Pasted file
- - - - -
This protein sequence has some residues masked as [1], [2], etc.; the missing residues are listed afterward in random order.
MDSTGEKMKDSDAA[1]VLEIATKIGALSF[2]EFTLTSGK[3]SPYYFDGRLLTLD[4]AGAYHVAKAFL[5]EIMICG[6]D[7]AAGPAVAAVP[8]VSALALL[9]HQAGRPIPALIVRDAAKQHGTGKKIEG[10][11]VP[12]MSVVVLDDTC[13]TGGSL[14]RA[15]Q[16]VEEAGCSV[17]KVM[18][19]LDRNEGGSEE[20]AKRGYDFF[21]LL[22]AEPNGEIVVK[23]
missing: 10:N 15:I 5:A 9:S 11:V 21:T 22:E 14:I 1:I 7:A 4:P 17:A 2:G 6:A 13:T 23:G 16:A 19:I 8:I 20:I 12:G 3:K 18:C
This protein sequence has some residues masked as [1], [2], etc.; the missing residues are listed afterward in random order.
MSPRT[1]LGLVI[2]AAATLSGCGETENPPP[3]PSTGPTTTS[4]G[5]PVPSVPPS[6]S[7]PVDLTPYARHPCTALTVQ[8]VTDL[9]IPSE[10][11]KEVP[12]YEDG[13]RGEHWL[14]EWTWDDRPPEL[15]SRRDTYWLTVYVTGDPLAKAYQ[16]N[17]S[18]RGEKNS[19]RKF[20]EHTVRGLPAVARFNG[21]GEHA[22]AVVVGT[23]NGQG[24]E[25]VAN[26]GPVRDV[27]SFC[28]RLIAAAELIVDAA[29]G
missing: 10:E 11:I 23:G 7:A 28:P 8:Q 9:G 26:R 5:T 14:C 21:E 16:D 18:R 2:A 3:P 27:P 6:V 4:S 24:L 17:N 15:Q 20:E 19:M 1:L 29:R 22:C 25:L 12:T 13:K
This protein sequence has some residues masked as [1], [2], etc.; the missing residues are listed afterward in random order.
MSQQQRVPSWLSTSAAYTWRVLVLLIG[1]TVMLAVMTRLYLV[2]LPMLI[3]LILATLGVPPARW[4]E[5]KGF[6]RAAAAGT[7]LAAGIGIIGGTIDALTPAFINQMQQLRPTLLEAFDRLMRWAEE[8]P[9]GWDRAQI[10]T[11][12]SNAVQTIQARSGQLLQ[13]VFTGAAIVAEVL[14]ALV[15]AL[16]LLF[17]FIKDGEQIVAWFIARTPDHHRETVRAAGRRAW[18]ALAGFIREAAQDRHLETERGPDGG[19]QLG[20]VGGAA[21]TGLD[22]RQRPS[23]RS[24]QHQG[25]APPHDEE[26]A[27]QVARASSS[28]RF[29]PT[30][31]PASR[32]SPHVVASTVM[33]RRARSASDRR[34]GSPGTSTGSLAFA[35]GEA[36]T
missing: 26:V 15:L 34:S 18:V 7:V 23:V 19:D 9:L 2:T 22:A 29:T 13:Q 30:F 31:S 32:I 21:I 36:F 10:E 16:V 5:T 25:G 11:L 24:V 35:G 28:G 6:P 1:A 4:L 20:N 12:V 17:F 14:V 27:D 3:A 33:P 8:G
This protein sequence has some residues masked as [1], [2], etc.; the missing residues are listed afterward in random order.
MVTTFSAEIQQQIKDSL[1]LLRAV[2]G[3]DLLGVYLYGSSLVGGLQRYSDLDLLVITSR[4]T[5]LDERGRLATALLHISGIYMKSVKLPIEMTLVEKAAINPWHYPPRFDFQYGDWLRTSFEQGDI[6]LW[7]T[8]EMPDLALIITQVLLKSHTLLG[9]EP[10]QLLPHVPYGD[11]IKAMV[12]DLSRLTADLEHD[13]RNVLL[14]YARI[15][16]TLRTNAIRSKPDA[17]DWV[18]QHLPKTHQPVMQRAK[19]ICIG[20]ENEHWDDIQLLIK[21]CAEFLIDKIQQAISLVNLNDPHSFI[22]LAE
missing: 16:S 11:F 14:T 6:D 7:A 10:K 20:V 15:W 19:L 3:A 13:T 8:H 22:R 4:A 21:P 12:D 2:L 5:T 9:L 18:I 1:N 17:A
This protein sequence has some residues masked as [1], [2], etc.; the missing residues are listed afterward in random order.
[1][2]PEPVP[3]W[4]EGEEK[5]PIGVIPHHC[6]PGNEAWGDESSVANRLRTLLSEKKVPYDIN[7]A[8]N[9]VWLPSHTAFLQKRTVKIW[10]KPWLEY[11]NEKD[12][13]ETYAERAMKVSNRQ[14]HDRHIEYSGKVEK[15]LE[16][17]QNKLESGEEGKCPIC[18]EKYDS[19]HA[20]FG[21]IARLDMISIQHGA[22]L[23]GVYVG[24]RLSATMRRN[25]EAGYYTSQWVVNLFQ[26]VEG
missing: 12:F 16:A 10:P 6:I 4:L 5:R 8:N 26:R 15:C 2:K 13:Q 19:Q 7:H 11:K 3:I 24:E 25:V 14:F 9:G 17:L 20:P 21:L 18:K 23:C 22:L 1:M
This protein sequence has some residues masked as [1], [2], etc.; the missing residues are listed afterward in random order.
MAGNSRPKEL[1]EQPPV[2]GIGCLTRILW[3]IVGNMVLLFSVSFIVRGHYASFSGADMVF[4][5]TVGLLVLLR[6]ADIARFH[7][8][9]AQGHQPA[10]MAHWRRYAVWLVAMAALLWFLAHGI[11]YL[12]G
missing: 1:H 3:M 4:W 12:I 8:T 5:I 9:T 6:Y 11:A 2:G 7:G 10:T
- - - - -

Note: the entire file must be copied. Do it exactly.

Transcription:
This protein sequence has some residues masked as [1], [2], etc.; the missing residues are listed afterward in random order.
MDSTGEKMKDSDAA[1]VLEIATKIGALSF[2]EFTLTSGK[3]SPYYFDGRLLTLD[4]AGAYHVAKAFL[5]EIMICG[6]D[7]AAGPAVAAVP[8]VSALALL[9]HQAGRPIPALIVRDAAKQHGTGKKIEG[10][11]VP[12]MSVVVLDDTC[13]TGGSL[14]RA[15]Q[16]VEEAGCSV[17]KVM[18][19]LDRNEGGSEE[20]AKRGYDFF[21]LL[22]AEPNGEIVVK[23]
missing: 10:N 15:I 5:A 9:S 11:V 21:T 22:E 14:I 1:I 7:A 4:P 17:A 2:G 6:A 13:T 23:G 16:A 19:I 8:I 20:I 12:G 3:K 18:C
This protein sequence has some residues masked as [1], [2], etc.; the missing residues are listed afterward in random order.
MSPRT[1]LGLVI[2]AAATLSGCGETENPPP[3]PSTGPTTTS[4]G[5]PVPSVPPS[6]S[7]PVDLTPYARHPCTALTVQ[8]VTDL[9]IPSE[10][11]KEVP[12]YEDG[13]RGEHWL[14]EWTWDDRPPEL[15]SRRDTYWLTVYVTGDPLAKAYQ[16]N[17]S[18]RGEKNS[19]RKF[20]EHTVRGLPAVARFNG[21]GEHA[22]AVVVGT[23]NGQG[24]E[25]VAN[26]GPVRDV[27]SFC[28]RLIAAAELIVDAA[29]G
missing: 10:E 11:I 23:G 7:A 28:P 8:Q 9:G 26:R 5:T 14:C 21:E 16:D 18:R 2:A 3:P 27:P 6:V 4:S 24:L 17:N 15:Q 20:E 19:M 1:L 29:R 22:C 25:L 12:T 13:K
This protein sequence has some residues masked as [1], [2], etc.; the missing residues are listed afterward in random order.
MSQQQRVPSWLSTSAAYTWRVLVLLIG[1]TVMLAVMTRLYLV[2]LPMLI[3]LILATLGVPPARW[4]E[5]KGF[6]RAAAAGT[7]LAAGIGIIGGTIDALTPAFINQMQQLRPTLLEAFDRLMRWAEE[8]P[9]GWDRAQI[10]T[11][12]SNAVQTIQARSGQLLQ[13]VFTGAAIVAEVL[14]ALV[15]AL[16]LLF[17]FIKDGEQIVAWFIARTPDHHRETVRAAGRRAW[18]ALAGFIREAAQDRHLETERGPDGG[19]QLG[20]VGGAA[21]TGLD[22]RQRPS[23]RS[24]QHQG[25]APPHDEE[26]A[27]QVARASSS[28]RF[29]PT[30][31]PASR[32]SPHVVASTVM[33]RRARSASDRR[34]GSPGTSTGSLAFA[35]GEA[36]T
missing: 26:V 15:L 34:S 18:V 7:V 23:V 19:D 9:L 2:T 22:A 29:T 13:Q 30:F 31:S 32:I 21:I 36:F 10:E 16:V 5:T 25:G 11:L 24:V 35:G 28:G 6:P 1:A 4:L 20:N 12:V 17:F 14:V 27:D 3:A 33:P 8:G
This protein sequence has some residues masked as [1], [2], etc.; the missing residues are listed afterward in random order.
MVTTFSAEIQQQIKDSL[1]LLRAV[2]G[3]DLLGVYLYGSSLVGGLQRYSDLDLLVITSR[4]T[5]LDERGRLATALLHISGIYMKSVKLPIEMTLVEKAAINPWHYPPRFDFQYGDWLRTSFEQGDI[6]LW[7]T[8]EMPDLALIITQVLLKSHTLLG[9]EP[10]QLLPHVPYGD[11]IKAMV[12]DLSRLTADLEHD[13]RNVLL[14]YARI[15][16]TLRTNAIRSKPDA[17]DWV[18]QHLPKTHQPVMQRAK[19]ICIG[20]ENEHWDDIQLLIK[21]CAEFLIDKIQQAISLVNLNDPHSFI[22]LAE
missing: 16:S 11:F 14:T 6:D 7:A 10:K 20:V 15:W 19:L 3:A 13:T 8:H 22:R 4:A 21:P 12:D 2:L 5:T 9:L 18:I 1:N 17:A
This protein sequence has some residues masked as [1], [2], etc.; the missing residues are listed afterward in random order.
[1][2]PEPVP[3]W[4]EGEEK[5]PIGVIPHHC[6]PGNEAWGDESSVANRLRTLLSEKKVPYDIN[7]A[8]N[9]VWLPSHTAFLQKRTVKIW[10]KPWLEY[11]NEKD[12][13]ETYAERAMKVSNRQ[14]HDRHIEYSGKVEK[15]LE[16][17]QNKLESGEEGKCPIC[18]EKYDS[19]HA[20]FG[21]IARLDMISIQHGA[22]L[23]GVYVG[24]RLSATMRRN[25]EAGYYTSQWVVNLFQ[26]VEG
missing: 12:F 16:A 10:P 6:I 4:L 5:R 8:N 26:R 15:C 2:K 13:Q 19:Q 7:H 11:K 3:I 24:E 25:V 14:F 9:G 17:L 20:P 21:L 18:K 23:C 22:L 1:M
This protein sequence has some residues masked as [1], [2], etc.; the missing residues are listed afterward in random order.
MAGNSRPKEL[1]EQPPV[2]GIGCLTRILW[3]IVGNMVLLFSVSFIVRGHYASFSGADMVF[4][5]TVGLLVLLR[6]ADIARFH[7][8][9]AQGHQPA[10]MAHWRRYAVWLVAMAALLWFLAHGI[11]YL[12]G
missing: 1:H 3:M 4:W 12:I 8:T 5:I 9:T 6:Y 11:A 2:G 7:G 10:T